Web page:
After losing games in the final minute at UConn and Albany to finish a season-opening seven-game road trip, the Columbia Lions returned home to Levien Gymnasium to play Quinnipiac. And lost in the final minute.
Rich Kelly’s layup with 4.4 seconds remaining on the clock gave Quinnipiac an 89-87 victory in a shootout over the Lions. Columbia is now 1-7 on the season, while the Bobcats are 3-6 in Baker Dunleavy’s first season.
“We’re a possession here, a possession there from basically flipping our record,” Columbia head coach Jim Engles said. “I’ve been in this long enough, I know this happens.”
Vincent Simone will have some thoughts from the Quinnipiac side of things later, but here are three thoughts on Columbia.
1. The offense looks excellent in Engles’ second season. Quinnipiac has been one of the worst defensive teams in Division I early in the season, so it wasn’t surprising that Columbia lit up the nets for 1.23 points per possession, but the Lions put the points up in a much different way than in the past. Columbia shot 71.4 percent on two-point attempts (25-35) by dominating the paint and getting into the open court early and often.
Mike Smith was lethal on drives into the teeth of the Quinnipiac defense. He was able to get into the paint and finish layups and distribute at will. He scored 20 points on 8-13 shooting and had seven assists to just two turnovers.
“They gave me everything,” Smith said. “I tried to find everybody when they switched, tried to get the ball inside and take advantage of the mismatch.”
Columbia had 23 assists as a team. Big men Lukas Meisner, Patrick Tape and freshman Jaron Faulds seemed to know exactly what they wanted to do offensively. Meisner has become very comfortable as stretch four. He scored 13 points, grabbed nine rebounds, and dished out six assists. Tape is Columbia’s force in the paint. He scored 12 points on 6-9 shooting inside by backing down overmatched defenders inside. Faulds also has an excellent array of post moves for a freshman. He made a sky hook, showed some fancy footwork in the paint, and demonstrated the ability to get above the rim in scoring 12 points in 12 minutes on the floor.
“I’m really happy with the effort they gave offensively,” Engles said about Tape and Faulds inside. “I thought the guys did a good job of getting them involved. They tried to switch out and we were just throwing to the switch and I thought it was good matchup issues for us and Patrick and Jaron took advantage of that.”
Last season, Columbia’s offense often stagnated in the dead zone between the three-point arc and the paint. It may still occur this season against teams that are better at walling up against penetration, but it appears the Lions have a better array of experienced offensive weapons to deploy. CU has scored more than a point per possession in all five of its games against mid-major opponents. The Lions 1.22 points per possession was the best mark Columbia had hit against a Division I team since the 2016 CIT semifinals against Engles’ last NJIT team.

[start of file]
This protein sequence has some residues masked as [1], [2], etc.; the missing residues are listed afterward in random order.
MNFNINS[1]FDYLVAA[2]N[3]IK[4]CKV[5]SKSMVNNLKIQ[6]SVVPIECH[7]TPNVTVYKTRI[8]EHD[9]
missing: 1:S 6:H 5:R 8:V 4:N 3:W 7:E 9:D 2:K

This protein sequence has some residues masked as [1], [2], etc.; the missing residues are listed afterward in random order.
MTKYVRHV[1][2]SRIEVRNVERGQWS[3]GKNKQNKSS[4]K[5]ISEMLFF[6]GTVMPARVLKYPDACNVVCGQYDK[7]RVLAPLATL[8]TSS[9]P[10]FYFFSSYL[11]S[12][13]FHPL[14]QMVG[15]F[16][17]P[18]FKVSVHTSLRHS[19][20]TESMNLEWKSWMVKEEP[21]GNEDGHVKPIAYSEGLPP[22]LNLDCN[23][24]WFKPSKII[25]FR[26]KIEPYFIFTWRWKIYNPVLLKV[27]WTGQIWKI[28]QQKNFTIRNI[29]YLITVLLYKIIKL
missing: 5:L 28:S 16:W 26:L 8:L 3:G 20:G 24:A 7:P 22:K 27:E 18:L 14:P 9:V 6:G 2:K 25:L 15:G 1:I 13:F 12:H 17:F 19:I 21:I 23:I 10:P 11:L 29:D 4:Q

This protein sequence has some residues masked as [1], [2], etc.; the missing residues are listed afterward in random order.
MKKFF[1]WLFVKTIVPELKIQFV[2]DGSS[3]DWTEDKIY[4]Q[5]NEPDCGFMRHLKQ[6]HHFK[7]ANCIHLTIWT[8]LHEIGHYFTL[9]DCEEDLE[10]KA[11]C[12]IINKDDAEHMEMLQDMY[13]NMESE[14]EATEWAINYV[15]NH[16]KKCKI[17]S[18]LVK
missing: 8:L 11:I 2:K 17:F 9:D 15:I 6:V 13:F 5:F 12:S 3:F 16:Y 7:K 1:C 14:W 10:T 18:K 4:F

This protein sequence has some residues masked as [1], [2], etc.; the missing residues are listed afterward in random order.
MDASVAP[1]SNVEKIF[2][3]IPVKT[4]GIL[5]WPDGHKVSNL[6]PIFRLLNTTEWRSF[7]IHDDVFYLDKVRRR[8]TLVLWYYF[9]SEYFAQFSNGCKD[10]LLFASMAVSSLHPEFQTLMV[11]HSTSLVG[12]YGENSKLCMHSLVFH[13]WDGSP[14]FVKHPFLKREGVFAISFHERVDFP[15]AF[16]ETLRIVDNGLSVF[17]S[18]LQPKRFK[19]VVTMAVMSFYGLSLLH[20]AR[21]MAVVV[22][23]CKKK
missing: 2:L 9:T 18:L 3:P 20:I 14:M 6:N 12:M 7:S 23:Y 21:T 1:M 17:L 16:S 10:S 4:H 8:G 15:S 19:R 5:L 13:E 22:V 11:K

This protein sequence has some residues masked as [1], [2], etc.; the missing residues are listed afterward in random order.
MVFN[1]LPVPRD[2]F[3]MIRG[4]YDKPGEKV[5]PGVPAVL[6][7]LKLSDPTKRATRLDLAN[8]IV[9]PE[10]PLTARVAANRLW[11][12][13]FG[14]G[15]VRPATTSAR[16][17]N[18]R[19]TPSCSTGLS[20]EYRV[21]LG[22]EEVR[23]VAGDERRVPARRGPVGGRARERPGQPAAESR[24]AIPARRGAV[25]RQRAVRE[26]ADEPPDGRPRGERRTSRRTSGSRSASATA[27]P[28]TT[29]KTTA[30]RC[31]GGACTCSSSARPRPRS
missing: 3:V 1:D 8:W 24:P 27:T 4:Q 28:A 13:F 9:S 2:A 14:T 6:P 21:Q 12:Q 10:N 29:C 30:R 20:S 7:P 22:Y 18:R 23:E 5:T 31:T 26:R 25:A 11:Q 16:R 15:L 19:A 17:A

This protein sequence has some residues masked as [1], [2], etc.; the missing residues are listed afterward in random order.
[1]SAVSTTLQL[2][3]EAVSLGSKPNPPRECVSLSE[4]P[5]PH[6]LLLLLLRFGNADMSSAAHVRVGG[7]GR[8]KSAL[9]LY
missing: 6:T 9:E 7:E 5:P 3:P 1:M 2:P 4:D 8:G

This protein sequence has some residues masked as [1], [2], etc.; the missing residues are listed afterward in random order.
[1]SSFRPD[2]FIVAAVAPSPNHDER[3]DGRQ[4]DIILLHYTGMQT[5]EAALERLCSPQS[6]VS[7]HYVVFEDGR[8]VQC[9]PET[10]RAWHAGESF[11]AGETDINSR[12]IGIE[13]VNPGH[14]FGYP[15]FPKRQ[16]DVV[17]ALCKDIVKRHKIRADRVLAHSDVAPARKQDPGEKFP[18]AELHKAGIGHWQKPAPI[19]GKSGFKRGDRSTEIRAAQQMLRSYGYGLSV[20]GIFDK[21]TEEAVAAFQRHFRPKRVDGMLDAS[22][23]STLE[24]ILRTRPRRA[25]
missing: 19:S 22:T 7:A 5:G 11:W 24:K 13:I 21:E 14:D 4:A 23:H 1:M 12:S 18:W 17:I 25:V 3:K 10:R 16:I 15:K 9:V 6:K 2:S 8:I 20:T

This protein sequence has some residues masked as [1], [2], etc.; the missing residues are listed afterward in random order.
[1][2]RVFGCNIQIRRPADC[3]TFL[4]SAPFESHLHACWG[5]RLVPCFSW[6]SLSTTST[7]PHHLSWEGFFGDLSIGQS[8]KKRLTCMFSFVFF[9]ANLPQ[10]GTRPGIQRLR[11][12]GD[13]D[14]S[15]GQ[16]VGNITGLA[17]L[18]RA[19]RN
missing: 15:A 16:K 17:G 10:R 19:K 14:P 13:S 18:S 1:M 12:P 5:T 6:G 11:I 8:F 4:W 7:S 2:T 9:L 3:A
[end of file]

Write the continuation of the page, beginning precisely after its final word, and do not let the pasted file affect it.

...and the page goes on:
2. The defense, on the other hand, is a work in progress. Of course Columbia lost despite that offensive explosion by allowing Quinnipiac to score 1.25 points per possession, the Lions’ worst defensive performance of the season.
“I think if there were any lapses it was just communication,” Quinton Adlesh said. “We were set to do the right things, just when movement happened we got out of position.”
Columbia certainly was a little unlucky that Quinnipiac, which is shooting 38 percent from distance even after Monday, hit 17-34 from 3. QU came out hot, knocking down 10-18 in the first half. The Bobcats calmed down a bit in the second 20 minutes, but not enough to make a significant difference. Engles’ defense is predicated on switching a lot, especially on the perimeter, and defenders appeared to get lost at times. CU managed to jump into passing lanes to get 11 steals and force 14 QU turnovers overall.
“The fact that they made 10 threes in the first half was something that concerned me,” Engles said. “It was one of those games where you needed one stop here or there and you were hoping someone would miss a shot at some point so you could just get the ball back.”
After QU attempted 54 percent of its shots from 3 opponents have now taken 43 percent of their attempts from long-distance, 301st nationally. That leaves the Lions playing a very dangerous game. It appears to be one though that Engles is comfortable playing. His teams have allowed opponents to take at least 39.5 percent of their shots from 3 in three of the past four seasons. Sometimes though that leads to a weaker opponent having a breakthrough night and a frustrating loss.
3. The freshman are still working on earning Engles’ trust. Nate Hickman (33 minutes), Lukas Meisner (35 minutes), Quinton Adlesh (35 minutes) and Mike Smith (40 minutes) all played at least 33 minutes on Monday. Faulds received 12 minutes of playing time, but Tai Bibbs (7 minutes) and Gabe Stefanini (5 minutes) didn’t play much. The bench beyond Faulds combined to take just three shots.
“Right now I’m just looking for some consistency defensively,” Engles said about the lack of minutes off the bench. “I think with the freshman sometimes we struggle with communication issues and we just have mixups.”
These though are the games where freshman, and players with less in-game experience, such as Peter Barba, need to learn how to react in the defensive rotation.
“The freshmen didn’t do anything wrong,” Engles said. “I really wanted to play them. Just the way we were playing defensively I couldn’t afford to have, I just wanted a more veteran group that had played together.”
Columbia was without Kyle Castlin, who hasn’t played since the season-opener against Villanova due to injury. The Lions still hope he’ll be able to return before Ivy play. Rodney Hunter, another player who could be a difference maker off the bench, committed three fouls in just six minutes on the court.